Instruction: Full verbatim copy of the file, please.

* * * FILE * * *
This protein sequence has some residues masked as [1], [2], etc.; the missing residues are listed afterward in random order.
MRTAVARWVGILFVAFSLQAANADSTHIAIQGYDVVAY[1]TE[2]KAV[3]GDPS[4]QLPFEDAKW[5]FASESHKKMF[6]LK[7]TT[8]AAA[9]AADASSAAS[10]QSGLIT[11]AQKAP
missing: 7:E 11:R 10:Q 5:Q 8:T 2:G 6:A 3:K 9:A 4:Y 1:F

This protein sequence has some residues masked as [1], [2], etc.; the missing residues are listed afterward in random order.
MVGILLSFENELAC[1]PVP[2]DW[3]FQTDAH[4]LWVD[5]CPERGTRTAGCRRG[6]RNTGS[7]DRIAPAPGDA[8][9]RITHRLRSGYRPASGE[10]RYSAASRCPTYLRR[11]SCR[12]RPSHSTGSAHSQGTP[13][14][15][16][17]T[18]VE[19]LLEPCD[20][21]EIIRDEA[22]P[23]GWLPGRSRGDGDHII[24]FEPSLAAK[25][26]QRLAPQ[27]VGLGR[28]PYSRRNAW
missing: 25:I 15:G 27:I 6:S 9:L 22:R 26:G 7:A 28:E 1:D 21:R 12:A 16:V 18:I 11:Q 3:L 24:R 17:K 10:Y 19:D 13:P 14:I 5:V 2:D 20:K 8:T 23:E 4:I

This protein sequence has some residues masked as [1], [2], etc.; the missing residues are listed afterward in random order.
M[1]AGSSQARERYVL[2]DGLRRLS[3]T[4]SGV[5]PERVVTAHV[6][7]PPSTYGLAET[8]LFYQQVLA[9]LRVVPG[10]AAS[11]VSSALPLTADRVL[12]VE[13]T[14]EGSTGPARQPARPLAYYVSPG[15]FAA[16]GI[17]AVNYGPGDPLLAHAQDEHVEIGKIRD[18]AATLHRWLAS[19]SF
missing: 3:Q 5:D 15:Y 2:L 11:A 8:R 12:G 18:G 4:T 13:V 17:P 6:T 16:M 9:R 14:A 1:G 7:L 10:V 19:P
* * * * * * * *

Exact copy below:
This protein sequence has some residues masked as [1], [2], etc.; the missing residues are listed afterward in random order.
MRTAVARWVGILFVAFSLQAANADSTHIAIQGYDVVAY[1]TE[2]KAV[3]GDPS[4]QLPFEDAKW[5]FASESHKKMF[6]LK[7]TT[8]AAA[9]AADASSAAS[10]QSGLIT[11]AQKAP
missing: 7:E 11:R 10:Q 5:Q 8:T 2:G 6:A 3:K 9:A 4:Y 1:F

This protein sequence has some residues masked as [1], [2], etc.; the missing residues are listed afterward in random order.
MVGILLSFENELAC[1]PVP[2]DW[3]FQTDAH[4]LWVD[5]CPERGTRTAGCRRG[6]RNTGS[7]DRIAPAPGDA[8][9]RITHRLRSGYRPASGE[10]RYSAASRCPTYLRR[11]SCR[12]RPSHSTGSAHSQGTP[13][14][15][16][17]T[18]VE[19]LLEPCD[20][21]EIIRDEA[22]P[23]GWLPGRSRGDGDHII[24]FEPSLAAK[25][26]QRLAPQ[27]VGLGR[28]PYSRRNAW
missing: 25:I 15:G 27:I 6:S 9:L 22:R 26:G 7:A 28:E 1:D 21:R 12:A 16:V 18:I 11:Q 3:L 24:R 17:K 10:Y 19:D 13:P 14:I 5:V 2:D 20:K 8:T 23:E 4:I

This protein sequence has some residues masked as [1], [2], etc.; the missing residues are listed afterward in random order.
M[1]AGSSQARERYVL[2]DGLRRLS[3]T[4]SGV[5]PERVVTAHV[6][7]PPSTYGLAET[8]LFYQQVLA[9]LRVVPG[10]AAS[11]VSSALPLTADRVL[12]VE[13]T[14]EGSTGPARQPARPLAYYVSPG[15]FAA[16]GI[17]AVNYGPGDPLLAHAQDEHVEIGKIRD[18]AATLHRWLAS[19]SF
missing: 3:Q 5:D 15:Y 2:L 11:A 8:R 12:G 18:G 4:T 13:V 17:P 6:T 16:M 9:R 14:A 1:G 7:L 10:V 19:P